Asus Gaming Laptops – 2018 Brand Rating and Report Card

Editor’s Note: We have updated some sections of Asus’ report to reflect newly discovered information regarding its displays, warranty policy, and other features.

After a respectable fourth-place finish in last year's ranking, Asus stepped up its game big time for 2018. The introduction of the Zephyrus heralded a new era for the Republic of Gamers, one marked by sleek design and top-tier performance, thanks to innovative packaging that maximizes airflow and employs the latest ultrathin Nvidia Max-Q graphics cards.

However, the company's still got some work ahead to close the gap in display quality, and its warranty doesn't have much in the way of special perks or conveniences that other brands are willing to extend to their customers.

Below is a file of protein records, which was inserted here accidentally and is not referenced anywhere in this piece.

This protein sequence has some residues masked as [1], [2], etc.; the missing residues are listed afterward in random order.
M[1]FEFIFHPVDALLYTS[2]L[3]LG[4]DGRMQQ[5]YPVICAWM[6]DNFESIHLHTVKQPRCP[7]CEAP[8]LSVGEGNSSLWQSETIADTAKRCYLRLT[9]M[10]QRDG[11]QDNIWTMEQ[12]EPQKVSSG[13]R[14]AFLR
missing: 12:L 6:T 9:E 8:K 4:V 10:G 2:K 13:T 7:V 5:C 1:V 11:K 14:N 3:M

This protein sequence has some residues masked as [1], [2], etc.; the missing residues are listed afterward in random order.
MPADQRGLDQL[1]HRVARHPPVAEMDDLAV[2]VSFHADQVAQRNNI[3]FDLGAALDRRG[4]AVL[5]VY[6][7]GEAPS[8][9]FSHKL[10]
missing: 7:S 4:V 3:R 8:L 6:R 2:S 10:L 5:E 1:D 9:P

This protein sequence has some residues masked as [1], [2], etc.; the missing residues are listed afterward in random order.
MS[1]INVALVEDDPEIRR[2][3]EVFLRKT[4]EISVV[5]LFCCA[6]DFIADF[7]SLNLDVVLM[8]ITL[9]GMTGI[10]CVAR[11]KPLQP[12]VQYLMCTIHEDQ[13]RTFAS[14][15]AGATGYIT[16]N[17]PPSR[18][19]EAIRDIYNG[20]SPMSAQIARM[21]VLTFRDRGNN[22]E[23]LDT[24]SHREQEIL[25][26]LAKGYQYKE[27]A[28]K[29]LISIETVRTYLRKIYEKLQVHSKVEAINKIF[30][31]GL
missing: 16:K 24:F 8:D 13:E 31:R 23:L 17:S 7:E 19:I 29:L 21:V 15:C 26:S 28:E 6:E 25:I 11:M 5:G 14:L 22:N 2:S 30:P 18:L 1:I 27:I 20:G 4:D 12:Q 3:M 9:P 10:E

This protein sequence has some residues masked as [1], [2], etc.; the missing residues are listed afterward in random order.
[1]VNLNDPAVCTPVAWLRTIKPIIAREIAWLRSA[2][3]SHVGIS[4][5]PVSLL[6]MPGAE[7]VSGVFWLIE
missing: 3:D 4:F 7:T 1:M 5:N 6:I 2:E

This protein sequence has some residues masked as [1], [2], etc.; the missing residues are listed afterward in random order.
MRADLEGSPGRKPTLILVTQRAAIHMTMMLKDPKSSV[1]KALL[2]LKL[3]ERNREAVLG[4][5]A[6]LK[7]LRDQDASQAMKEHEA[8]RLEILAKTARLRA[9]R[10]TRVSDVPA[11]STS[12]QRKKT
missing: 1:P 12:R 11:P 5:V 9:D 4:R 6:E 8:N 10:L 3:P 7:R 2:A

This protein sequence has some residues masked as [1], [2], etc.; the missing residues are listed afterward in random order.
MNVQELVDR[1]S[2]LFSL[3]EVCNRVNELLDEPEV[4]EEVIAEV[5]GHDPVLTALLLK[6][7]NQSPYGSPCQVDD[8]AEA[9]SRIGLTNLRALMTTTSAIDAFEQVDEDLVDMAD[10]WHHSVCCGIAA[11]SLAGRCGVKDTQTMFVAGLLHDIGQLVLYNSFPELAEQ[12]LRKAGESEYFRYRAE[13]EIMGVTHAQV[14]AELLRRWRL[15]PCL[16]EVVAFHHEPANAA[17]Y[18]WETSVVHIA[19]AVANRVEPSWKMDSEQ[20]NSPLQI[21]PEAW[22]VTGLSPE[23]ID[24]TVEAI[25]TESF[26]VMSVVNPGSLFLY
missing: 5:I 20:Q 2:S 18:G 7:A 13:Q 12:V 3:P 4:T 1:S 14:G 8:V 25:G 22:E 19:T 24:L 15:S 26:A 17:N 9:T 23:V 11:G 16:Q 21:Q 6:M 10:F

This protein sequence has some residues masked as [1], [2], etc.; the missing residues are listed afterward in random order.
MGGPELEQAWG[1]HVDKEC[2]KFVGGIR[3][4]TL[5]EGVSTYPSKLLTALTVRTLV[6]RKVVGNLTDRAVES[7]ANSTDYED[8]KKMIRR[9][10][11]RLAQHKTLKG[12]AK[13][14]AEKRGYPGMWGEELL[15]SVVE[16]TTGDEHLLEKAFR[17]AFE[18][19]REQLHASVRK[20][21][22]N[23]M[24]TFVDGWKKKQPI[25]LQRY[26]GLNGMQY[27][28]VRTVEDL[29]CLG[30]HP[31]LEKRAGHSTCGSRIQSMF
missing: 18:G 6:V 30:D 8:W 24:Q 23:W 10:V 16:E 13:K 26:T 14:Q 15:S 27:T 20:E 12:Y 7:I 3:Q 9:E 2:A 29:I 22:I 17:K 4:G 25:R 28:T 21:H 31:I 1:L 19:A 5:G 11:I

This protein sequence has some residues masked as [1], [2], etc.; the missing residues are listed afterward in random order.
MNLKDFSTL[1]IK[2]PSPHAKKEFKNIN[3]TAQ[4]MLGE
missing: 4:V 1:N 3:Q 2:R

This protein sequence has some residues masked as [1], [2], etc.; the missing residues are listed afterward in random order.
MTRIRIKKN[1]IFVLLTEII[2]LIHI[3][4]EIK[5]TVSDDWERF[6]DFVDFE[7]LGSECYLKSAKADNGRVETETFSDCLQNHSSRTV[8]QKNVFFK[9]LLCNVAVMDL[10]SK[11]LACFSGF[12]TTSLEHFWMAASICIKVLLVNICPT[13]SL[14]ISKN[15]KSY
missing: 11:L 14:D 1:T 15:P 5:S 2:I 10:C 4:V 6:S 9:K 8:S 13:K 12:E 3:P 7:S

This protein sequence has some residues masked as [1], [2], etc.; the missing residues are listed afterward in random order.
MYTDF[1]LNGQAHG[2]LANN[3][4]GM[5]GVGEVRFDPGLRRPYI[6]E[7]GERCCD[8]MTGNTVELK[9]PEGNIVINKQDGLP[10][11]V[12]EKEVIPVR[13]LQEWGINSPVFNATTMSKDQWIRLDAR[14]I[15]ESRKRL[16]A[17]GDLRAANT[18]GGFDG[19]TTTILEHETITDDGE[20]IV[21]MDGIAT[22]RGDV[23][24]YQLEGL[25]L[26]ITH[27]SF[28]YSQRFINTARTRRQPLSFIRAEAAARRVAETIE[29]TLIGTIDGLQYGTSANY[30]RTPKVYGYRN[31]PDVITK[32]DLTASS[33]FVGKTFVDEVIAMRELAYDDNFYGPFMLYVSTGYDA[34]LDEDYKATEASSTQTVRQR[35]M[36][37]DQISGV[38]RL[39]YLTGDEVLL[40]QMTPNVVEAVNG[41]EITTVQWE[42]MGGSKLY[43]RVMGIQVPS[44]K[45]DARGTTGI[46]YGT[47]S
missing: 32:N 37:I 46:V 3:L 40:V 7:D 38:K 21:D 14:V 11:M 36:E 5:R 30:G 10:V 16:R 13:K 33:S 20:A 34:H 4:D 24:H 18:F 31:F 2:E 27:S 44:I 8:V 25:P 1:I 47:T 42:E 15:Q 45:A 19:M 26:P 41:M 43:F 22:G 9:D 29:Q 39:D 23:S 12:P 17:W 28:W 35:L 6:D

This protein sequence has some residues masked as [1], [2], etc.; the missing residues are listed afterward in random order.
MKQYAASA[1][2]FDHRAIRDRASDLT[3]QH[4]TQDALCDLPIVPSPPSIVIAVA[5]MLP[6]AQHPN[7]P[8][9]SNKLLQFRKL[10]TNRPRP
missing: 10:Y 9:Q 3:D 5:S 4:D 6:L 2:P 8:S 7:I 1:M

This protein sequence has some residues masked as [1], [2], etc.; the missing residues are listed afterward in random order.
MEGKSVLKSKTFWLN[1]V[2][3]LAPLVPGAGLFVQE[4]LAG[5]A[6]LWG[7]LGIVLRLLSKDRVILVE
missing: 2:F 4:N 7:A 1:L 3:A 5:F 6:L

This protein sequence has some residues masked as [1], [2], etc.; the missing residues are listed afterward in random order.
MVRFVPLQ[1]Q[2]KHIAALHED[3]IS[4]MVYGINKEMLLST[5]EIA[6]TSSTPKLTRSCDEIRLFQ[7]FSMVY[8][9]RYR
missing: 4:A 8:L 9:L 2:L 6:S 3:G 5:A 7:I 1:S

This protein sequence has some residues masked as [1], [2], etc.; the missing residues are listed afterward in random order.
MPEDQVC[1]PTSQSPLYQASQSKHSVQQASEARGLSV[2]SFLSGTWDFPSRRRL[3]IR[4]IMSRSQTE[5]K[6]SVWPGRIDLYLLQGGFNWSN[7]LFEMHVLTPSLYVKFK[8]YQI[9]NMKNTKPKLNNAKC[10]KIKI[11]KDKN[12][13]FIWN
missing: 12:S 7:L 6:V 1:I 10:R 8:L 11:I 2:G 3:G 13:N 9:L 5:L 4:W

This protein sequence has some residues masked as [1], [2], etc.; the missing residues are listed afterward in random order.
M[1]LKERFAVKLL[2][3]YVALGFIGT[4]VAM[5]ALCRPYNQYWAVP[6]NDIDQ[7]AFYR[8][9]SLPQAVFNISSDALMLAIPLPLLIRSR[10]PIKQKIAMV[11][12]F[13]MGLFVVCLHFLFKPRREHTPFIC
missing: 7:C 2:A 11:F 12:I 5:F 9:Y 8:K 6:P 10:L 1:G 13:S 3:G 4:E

Reviews (33/40)

Of the five Asus Republic of Gamers (ROG) laptops that crossed our bench this year, just one got an Editors' Choice award, and the line had an average score of 3.7. The best of the bunch was the Asus ROG Zephyrus M GM501, which has a slim design, upgradable memory, excellent performance and a vibrant display.

We gave similar praise to the ROG Zephyrus for its innovative cooling, but its battery life was worse than we expected, as was its audio. The Asus ROG GU501 also continued the trend of strong design and excellent performance, but it came with a dim display. On the lower-end Strix side, the GL702ZC had great speakers and a desktop CPU, but it ran hot and had slow storage speeds.

Design (15/20)

Asus blew our minds with the original ROG Zephyrus. The designers created a cool two-tone effect using different striations on the brushed metal aluminum. Upon opening the lid, the undercarriage opens slightly in the rear, which is mostly for cooling purposes, but there's a healthy wow factor with the red light pouring out the back.